US (dir. Jaume Collet-Serra)
Cast: Vera Farmiga, Peter Sarsgaard, Isabelle Fuhrman
Synopsis: A husband and wife who recently lost their baby adopt a 9-year-old girl who is not nearly as innocent as she claims to be.
Review: Despite having the ugliest and most boring possible movie poster, “Orphan” still managed to impress. While it’s not the best “killer kid” genre movie out there (“The Omen” is still numero uno) it still ranks pretty damn near the top of the list, although I must admit that it’s a short list to begin with. Typically, this sort of movie would turn me off. I’m not terribly partial to kids causing malicious behaviour or participating in satanic death rituals, and I fully went into this movie expecting there to be a storyline involving a satanic ritual or pact with the devil. Fortunately, this movie steers clear of ANY supernatural sub-plots involving the antichrist or satan and the movie was all the better for it.
“Orphan” opens up with likely one of the best little intros that I can remember. It’s a great little dream sequence that makes you go “What the…. OH GOD!” and I guarantee you will be disgusted and shocked. Sadly, the film never hits this peak again – but that’s just because, in all honesty, it’s not a gross-out, splattery, gory movie. It’s got more of a real life drama edge and even a bit of a psychological aspect that makes you wonder if a lot of the incidences involving Esther (the orphan) are all really in her (former alcoholic, cheated on) adopted mother’s head (who recently gave birth to a still born baby girl). One of the best aspects of the film is the psychological warfare Esther initiates between herself and her adopted mother. At first you aren’t really clear why Esther does the things she does, but eventually her plans unfold. I would have absolutely loved this movie if the writer pulled a “Sixth Sense” style twist on us and made it so that somehow Esther was really just a figment of the mother’s imagination and I would have loved it even more if somehow Esther and the still born baby had some sort of a connection (not sure how that could have been written, but hey it would be worth a try).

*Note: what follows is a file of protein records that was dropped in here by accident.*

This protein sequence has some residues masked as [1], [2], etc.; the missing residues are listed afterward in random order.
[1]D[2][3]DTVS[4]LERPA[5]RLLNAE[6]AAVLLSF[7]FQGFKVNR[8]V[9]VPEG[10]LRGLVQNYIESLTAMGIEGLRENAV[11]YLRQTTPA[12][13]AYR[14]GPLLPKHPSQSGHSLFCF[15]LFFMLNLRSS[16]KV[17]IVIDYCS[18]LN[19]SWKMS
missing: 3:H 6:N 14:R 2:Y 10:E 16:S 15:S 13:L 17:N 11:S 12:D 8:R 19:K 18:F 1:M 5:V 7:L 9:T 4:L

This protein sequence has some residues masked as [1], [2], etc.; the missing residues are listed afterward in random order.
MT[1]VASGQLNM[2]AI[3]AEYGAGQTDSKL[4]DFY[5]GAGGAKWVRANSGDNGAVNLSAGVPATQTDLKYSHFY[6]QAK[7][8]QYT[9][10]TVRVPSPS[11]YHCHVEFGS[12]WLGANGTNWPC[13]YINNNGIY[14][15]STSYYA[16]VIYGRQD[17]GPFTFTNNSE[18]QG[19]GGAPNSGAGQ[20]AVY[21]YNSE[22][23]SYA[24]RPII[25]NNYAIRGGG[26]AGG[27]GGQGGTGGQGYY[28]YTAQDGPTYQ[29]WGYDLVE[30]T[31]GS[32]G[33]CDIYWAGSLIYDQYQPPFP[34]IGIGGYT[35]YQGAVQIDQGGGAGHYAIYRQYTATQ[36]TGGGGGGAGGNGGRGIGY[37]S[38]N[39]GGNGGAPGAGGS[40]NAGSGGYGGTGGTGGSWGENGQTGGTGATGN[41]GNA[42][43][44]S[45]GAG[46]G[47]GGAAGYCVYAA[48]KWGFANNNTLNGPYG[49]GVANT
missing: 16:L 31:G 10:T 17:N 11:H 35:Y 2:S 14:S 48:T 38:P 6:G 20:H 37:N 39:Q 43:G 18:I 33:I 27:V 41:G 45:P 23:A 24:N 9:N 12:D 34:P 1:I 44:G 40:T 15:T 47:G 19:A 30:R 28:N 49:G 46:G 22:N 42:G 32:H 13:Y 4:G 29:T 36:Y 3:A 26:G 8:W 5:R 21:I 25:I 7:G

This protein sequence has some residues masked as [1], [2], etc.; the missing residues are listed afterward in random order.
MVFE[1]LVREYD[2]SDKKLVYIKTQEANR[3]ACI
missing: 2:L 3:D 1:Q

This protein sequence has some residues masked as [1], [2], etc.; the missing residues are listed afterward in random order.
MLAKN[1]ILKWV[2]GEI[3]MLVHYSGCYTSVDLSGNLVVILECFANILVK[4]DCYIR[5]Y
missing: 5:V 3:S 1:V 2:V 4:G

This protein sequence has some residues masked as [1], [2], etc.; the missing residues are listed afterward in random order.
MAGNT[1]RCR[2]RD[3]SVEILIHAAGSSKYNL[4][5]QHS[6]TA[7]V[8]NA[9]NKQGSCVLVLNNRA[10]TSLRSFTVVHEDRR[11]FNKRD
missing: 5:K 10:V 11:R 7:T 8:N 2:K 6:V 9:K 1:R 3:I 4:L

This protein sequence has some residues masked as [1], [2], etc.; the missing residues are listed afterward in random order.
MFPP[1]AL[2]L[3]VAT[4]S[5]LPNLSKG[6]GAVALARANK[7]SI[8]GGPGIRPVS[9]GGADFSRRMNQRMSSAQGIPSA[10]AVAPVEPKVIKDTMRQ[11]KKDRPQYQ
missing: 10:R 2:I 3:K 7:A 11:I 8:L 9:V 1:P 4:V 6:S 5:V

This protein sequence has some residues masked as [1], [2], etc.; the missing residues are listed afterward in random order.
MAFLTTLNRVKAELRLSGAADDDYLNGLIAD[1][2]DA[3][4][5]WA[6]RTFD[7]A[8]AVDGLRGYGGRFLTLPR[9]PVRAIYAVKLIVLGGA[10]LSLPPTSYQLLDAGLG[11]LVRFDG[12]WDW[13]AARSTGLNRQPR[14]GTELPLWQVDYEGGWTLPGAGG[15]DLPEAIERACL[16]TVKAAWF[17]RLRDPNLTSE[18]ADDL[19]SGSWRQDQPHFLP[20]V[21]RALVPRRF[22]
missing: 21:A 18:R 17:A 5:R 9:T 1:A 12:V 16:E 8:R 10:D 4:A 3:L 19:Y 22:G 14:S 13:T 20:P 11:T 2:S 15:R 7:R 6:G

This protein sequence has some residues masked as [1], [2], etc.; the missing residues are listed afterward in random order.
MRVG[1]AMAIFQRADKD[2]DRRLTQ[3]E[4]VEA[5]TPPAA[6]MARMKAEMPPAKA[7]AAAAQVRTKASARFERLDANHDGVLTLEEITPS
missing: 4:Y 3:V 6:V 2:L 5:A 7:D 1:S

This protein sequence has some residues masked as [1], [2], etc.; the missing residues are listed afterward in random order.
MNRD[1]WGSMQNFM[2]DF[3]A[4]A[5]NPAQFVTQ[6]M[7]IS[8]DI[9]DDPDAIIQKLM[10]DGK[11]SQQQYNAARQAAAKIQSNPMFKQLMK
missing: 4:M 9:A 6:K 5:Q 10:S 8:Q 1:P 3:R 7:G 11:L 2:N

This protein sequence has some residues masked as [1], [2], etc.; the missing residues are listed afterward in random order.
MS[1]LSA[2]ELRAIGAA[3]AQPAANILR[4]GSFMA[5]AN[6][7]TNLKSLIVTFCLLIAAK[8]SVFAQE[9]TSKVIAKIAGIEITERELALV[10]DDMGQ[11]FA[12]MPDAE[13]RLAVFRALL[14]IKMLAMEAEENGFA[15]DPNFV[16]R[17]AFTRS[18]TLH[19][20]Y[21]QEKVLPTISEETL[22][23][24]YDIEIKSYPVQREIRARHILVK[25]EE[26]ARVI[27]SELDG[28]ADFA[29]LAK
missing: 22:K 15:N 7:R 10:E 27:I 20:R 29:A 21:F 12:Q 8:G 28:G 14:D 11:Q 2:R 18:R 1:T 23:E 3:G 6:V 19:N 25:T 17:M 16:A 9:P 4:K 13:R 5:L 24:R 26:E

One of the most disturbing things you’ll realize about this movie is how blantantly malicious Esther is (particularily for an 8 year old girl). My inital assumption was that she had been badly abused at one point or that she was insane, because 8 year old girls typically do not plan and cover up murders, threaten to castrate young boys, participate in Russian roulette, and purposefully stage accidents causing personal injury or potential death to others. Once her secret is revealed, you’ll definitely come to appreciate why she did the things she did, but seeing an 8 year old child actress play the role of Esther and seeing her do the things she does, gives you this overwhelming sense of awkward unease. I think this unease stems from the fact that you’re watching a child participating in extremely disturbing behaviour or just saying downright nasty (and specific) things. Seeing Esther just fills you with this general awkward ickiness that kind of spoils the movie. It’s much more fun when the child is more symbolically evil or just uses his or her mental powers to be malicious (i.e. The Omen, Village of the Damned), but the ending does an excellent job of reversing many of your assumptions about Esther, therefore allowing you to accept her past behaviour.
It was really exciting seeing Vera Farmiga and Peter Sarsgaard as the parents in this movie. Vera Farmiga was an extremely unexpected choice for this role, especially considering that her last movie was a period film set in 1940s Germany. Peter Sarsgaard was an expected choice, considering how he usually plays really off characters, weirdos, or people who have the bad luck of having bad stuff go down around them. The girl who played Esther was downright awesome. Having someone of a young age do and say the things Esther was responsible for is a remarable feat, and I commend that young girl for giving an outstanding, although icky, performance. The other kids weren’t too bad. The little deaf sister was adorable, and also a good actress to boot. The bad older brother was great too, and his wretched annoyingness was enough to convince me that Esther was justified in taking him down.
I’m pretty happy I saw this movie, and the ending is definitely a suprising one (there’s no way in hell you’ll guess it). This movie is one of the rare few that doesn’t need to rely on the supernatural to explain away a child’s evil behaviour, and I’m glad they steered clear of trying to make Esther some sort of Damien #2. Worth seeing!